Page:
THREE. JS Getting Started Tutorial (2) Shader-On _ Basics

Source: Internet
Author: User
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Three.js is a great open source WebGL Library, WebGL allows JavaScript to manipulate the GPU, realizing the true meaning of 3D at the browser end. But at present this technology is still in the development stage, the material is extremely scarce, the amateur learns basically to through the demo source code and three.js own source code to study.

0. Introduction
I have already given an article "start using Three.js". If you haven't read it, you may need to read it, based on that tutorial.

I'd like to discuss the shader. The original WEBGL was excellent before three.js helped you save yourself a lot of trouble. Sometimes you may want to do something specific, or you might want to delve deeper into what appears on your screen, and the shader will definitely enter your field of vision. If you are like me, you also want to achieve something more interesting than the basics of the previous tutorial. In this tutorial, I'll explain the basics of three.js, which actually do a lot of boring work for us.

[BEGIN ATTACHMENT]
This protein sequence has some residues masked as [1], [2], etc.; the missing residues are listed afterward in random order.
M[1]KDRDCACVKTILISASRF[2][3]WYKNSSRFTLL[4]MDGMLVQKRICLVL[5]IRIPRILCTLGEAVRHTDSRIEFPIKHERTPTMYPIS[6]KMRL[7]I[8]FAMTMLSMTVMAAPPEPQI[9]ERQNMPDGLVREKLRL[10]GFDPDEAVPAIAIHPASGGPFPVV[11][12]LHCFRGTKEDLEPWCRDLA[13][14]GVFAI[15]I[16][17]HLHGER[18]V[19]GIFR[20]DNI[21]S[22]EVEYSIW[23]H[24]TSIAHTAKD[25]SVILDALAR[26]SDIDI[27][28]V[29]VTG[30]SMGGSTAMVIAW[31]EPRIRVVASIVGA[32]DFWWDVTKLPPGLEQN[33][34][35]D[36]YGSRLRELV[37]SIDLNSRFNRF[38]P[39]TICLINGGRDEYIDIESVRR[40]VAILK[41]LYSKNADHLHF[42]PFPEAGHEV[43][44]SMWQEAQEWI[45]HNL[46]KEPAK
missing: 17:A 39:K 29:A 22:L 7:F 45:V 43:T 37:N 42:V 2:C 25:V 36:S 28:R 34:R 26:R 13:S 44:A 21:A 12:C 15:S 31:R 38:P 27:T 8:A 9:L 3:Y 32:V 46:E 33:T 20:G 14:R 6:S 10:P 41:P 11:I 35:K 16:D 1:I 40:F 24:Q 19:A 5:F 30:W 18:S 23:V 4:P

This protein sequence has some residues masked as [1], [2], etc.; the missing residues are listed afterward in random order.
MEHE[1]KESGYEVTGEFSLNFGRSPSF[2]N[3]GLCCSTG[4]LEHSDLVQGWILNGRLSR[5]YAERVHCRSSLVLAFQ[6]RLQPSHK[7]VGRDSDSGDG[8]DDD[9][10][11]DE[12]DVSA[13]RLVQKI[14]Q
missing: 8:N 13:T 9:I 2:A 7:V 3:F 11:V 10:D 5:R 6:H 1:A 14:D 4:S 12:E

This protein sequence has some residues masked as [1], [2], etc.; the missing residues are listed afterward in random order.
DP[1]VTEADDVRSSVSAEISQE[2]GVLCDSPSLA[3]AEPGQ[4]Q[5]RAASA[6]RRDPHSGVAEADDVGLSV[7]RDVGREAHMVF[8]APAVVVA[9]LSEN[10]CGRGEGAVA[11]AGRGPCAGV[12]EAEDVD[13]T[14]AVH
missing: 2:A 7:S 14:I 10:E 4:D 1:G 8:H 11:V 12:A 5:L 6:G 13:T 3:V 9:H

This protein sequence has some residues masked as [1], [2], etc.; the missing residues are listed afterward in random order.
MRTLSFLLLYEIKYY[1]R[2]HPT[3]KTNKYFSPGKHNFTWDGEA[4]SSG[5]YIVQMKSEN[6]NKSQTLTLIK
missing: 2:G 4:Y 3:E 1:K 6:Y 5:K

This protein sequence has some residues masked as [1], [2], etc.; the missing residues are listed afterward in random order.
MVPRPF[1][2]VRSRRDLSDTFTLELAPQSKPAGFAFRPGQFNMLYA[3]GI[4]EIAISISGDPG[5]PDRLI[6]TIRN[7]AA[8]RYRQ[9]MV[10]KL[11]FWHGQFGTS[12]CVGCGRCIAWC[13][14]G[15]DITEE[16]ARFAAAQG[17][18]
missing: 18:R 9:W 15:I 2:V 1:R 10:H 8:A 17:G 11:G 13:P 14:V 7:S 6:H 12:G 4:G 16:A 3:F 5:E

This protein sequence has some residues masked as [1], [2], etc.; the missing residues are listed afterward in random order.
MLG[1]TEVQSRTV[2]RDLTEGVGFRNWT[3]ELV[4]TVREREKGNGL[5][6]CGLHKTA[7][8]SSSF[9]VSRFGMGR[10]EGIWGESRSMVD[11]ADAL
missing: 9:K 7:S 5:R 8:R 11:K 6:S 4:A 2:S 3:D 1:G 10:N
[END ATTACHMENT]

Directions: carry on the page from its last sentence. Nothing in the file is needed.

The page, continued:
Before I begin, I would say that this tutorial will have a considerable amount of space to explain the shader code, and then there will be a tutorial on the basis of the shader code, and use the shader to do something. This is because the shader shaders at first glance does not seem easy to understand, and requires some explanation.
1. Two kinds of coloring device
WebGL does not have a fixed rendering pipeline, you cannot directly use a black-box shader: The graphics cards of the last century basically support only fixed rendering pipelines; WebGL provides programmable pipelines, which are more powerful but more difficult to understand and use. To make a long story short, a programmable rendering pipeline means that the person writing the program is responsible for capturing the vertex and drawing it on the screen. The shader is part of the render pipeline and has two shaders:
1. Vertex shader
2. Flake Coloring Device
What you should know is that both of these shaders are completely running on the GPU of the graphics card, and we will remove the data that needs to be processed from the CPU and load it onto the GPU to reduce the CPU's Fudan. The modern GPU has been greatly optimized for the types of operations required by the shader, which is worth it.
2. Vertex shader